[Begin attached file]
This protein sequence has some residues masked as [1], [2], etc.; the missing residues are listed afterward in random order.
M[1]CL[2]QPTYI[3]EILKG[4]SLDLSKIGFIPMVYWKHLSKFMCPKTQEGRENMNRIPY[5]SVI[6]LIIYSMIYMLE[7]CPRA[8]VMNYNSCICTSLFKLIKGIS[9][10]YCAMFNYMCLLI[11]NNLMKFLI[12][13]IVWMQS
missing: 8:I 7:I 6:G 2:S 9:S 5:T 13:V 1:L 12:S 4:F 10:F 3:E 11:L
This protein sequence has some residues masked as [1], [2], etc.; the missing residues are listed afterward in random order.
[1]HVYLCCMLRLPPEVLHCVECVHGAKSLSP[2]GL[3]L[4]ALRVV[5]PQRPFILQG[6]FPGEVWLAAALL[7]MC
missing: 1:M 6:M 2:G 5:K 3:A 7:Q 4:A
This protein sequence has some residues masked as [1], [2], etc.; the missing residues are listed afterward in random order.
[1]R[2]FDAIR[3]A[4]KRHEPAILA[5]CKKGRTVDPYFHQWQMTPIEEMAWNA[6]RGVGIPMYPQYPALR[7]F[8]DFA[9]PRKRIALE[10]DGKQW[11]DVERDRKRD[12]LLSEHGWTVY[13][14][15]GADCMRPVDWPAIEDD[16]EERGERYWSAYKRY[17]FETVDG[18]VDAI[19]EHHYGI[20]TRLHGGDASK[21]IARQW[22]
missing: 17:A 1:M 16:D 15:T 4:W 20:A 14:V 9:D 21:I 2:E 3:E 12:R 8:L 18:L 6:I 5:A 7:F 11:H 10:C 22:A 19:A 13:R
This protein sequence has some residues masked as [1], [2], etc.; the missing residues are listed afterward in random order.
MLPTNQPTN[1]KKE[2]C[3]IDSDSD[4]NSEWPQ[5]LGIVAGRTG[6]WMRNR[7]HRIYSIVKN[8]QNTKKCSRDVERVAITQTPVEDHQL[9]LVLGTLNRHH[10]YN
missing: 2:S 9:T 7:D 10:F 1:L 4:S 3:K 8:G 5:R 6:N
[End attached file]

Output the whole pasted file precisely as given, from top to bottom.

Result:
This protein sequence has some residues masked as [1], [2], etc.; the missing residues are listed afterward in random order.
M[1]CL[2]QPTYI[3]EILKG[4]SLDLSKIGFIPMVYWKHLSKFMCPKTQEGRENMNRIPY[5]SVI[6]LIIYSMIYMLE[7]CPRA[8]VMNYNSCICTSLFKLIKGIS[9][10]YCAMFNYMCLLI[11]NNLMKFLI[12][13]IVWMQS
missing: 8:I 7:I 6:G 2:S 9:S 5:T 13:V 1:L 12:S 4:F 10:F 3:E 11:L
This protein sequence has some residues masked as [1], [2], etc.; the missing residues are listed afterward in random order.
[1]HVYLCCMLRLPPEVLHCVECVHGAKSLSP[2]GL[3]L[4]ALRVV[5]PQRPFILQG[6]FPGEVWLAAALL[7]MC
missing: 1:M 6:M 2:G 5:K 3:A 7:Q 4:A
This protein sequence has some residues masked as [1], [2], etc.; the missing residues are listed afterward in random order.
[1]R[2]FDAIR[3]A[4]KRHEPAILA[5]CKKGRTVDPYFHQWQMTPIEEMAWNA[6]RGVGIPMYPQYPALR[7]F[8]DFA[9]PRKRIALE[10]DGKQW[11]DVERDRKRD[12]LLSEHGWTVY[13][14][15]GADCMRPVDWPAIEDD[16]EERGERYWSAYKRY[17]FETVDG[18]VDAI[19]EHHYGI[20]TRLHGGDASK[21]IARQW[22]
missing: 17:A 1:M 16:D 15:T 4:W 20:A 14:V 9:D 21:I 2:E 3:E 12:R 8:L 18:L 6:I 5:A 7:F 11:H 10:C 22:A 19:A 13:R
This protein sequence has some residues masked as [1], [2], etc.; the missing residues are listed afterward in random order.
MLPTNQPTN[1]KKE[2]C[3]IDSDSD[4]NSEWPQ[5]LGIVAGRTG[6]WMRNR[7]HRIYSIVKN[8]QNTKKCSRDVERVAITQTPVEDHQL[9]LVLGTLNRHH[10]YN
missing: 2:S 9:T 7:D 10:F 1:L 4:S 3:K 8:G 5:R 6:N